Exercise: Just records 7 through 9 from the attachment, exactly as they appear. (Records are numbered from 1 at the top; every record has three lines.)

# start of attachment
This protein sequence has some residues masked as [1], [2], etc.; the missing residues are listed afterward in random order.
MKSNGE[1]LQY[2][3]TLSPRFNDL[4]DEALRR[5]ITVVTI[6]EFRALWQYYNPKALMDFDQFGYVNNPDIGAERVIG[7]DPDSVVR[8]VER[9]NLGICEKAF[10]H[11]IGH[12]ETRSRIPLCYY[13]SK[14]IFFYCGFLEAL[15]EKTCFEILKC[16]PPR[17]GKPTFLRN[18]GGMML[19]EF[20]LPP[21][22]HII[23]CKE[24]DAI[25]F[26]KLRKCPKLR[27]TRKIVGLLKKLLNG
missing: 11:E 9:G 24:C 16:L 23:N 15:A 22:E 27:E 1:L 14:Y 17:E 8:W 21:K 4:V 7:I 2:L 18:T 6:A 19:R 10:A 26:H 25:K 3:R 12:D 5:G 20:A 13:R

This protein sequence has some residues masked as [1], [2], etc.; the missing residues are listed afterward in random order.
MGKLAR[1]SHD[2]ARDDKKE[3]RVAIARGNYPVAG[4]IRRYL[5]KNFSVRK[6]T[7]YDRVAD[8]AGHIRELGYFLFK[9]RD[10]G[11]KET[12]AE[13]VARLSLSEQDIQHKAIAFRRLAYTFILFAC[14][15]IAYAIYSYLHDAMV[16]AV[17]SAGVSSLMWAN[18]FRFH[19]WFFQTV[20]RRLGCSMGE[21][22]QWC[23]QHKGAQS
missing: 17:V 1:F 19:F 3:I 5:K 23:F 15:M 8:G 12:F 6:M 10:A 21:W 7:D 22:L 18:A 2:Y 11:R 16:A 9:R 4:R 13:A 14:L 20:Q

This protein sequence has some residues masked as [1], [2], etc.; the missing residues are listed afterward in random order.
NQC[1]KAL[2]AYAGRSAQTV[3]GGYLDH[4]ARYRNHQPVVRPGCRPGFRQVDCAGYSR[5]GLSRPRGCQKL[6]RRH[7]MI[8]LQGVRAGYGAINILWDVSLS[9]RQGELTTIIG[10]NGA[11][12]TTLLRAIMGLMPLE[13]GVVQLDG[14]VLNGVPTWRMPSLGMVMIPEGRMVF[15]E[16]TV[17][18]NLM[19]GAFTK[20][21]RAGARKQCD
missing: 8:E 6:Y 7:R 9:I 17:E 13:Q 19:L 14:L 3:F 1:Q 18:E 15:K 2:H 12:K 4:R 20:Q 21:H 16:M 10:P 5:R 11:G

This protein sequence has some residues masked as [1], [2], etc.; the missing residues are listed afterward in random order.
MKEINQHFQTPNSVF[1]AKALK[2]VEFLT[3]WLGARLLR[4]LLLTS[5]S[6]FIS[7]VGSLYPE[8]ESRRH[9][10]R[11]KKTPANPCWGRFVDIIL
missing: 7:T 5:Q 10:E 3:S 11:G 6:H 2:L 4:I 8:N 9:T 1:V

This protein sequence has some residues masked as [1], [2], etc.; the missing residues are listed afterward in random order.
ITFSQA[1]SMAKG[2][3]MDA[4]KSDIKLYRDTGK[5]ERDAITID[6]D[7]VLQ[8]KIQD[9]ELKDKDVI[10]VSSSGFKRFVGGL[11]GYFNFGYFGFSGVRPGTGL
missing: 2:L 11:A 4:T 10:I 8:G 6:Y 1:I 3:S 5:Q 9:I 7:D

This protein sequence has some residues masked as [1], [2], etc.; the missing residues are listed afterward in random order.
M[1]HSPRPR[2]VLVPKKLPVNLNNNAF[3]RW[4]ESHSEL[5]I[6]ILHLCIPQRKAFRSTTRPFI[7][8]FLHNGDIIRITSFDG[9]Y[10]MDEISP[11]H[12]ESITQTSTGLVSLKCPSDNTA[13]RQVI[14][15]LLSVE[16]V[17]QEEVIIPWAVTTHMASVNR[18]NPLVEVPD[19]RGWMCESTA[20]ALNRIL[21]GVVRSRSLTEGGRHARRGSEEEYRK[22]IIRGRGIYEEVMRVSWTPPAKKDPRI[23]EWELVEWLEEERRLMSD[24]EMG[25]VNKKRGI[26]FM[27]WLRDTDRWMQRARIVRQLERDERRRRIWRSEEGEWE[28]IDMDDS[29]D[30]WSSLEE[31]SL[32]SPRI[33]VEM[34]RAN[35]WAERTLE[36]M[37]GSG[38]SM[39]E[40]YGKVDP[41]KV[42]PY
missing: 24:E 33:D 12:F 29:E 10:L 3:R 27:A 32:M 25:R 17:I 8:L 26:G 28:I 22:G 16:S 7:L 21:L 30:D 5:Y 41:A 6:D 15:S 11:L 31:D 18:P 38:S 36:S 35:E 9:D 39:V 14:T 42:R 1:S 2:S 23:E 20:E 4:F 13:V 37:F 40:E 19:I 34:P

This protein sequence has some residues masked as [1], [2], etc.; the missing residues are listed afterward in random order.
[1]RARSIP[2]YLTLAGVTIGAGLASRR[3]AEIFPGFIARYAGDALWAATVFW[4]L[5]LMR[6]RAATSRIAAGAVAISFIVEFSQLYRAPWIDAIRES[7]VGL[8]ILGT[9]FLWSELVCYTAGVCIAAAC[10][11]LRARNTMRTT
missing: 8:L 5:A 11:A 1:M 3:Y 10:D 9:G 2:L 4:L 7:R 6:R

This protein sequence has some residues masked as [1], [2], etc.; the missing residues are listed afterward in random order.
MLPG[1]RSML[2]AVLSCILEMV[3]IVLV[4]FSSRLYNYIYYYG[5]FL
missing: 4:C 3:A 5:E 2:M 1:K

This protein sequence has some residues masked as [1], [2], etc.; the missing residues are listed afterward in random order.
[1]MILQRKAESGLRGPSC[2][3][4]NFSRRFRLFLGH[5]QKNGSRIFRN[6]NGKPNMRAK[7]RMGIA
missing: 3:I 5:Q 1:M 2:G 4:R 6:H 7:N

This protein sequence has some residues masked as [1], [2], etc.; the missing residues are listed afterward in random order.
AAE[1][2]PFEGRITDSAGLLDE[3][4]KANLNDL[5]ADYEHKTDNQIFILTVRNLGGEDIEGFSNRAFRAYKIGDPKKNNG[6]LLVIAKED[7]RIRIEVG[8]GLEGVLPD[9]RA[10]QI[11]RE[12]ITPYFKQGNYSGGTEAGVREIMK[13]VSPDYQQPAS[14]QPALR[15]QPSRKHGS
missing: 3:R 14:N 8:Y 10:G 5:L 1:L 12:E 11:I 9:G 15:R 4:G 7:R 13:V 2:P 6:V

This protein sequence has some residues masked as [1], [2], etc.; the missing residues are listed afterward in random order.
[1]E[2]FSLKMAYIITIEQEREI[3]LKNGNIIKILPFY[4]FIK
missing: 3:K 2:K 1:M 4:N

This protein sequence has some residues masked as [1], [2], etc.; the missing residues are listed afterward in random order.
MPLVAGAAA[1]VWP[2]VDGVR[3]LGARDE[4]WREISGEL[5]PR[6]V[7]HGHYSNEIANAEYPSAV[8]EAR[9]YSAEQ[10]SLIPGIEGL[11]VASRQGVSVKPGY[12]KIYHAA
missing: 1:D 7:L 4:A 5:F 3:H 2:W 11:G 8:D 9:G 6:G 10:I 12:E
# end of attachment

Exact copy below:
This protein sequence has some residues masked as [1], [2], etc.; the missing residues are listed afterward in random order.
[1]RARSIP[2]YLTLAGVTIGAGLASRR[3]AEIFPGFIARYAGDALWAATVFW[4]L[5]LMR[6]RAATSRIAAGAVAISFIVEFSQLYRAPWIDAIRES[7]VGL[8]ILGT[9]FLWSELVCYTAGVCIAAAC[10][11]LRARNTMRTT
missing: 8:L 5:A 11:A 1:M 3:Y 10:D 9:G 2:L 4:L 7:R 6:R

This protein sequence has some residues masked as [1], [2], etc.; the missing residues are listed afterward in random order.
MLPG[1]RSML[2]AVLSCILEMV[3]IVLV[4]FSSRLYNYIYYYG[5]FL
missing: 4:C 3:A 5:E 2:M 1:K

This protein sequence has some residues masked as [1], [2], etc.; the missing residues are listed afterward in random order.
[1]MILQRKAESGLRGPSC[2][3][4]NFSRRFRLFLGH[5]QKNGSRIFRN[6]NGKPNMRAK[7]RMGIA
missing: 3:I 5:Q 1:M 2:G 4:R 6:H 7:N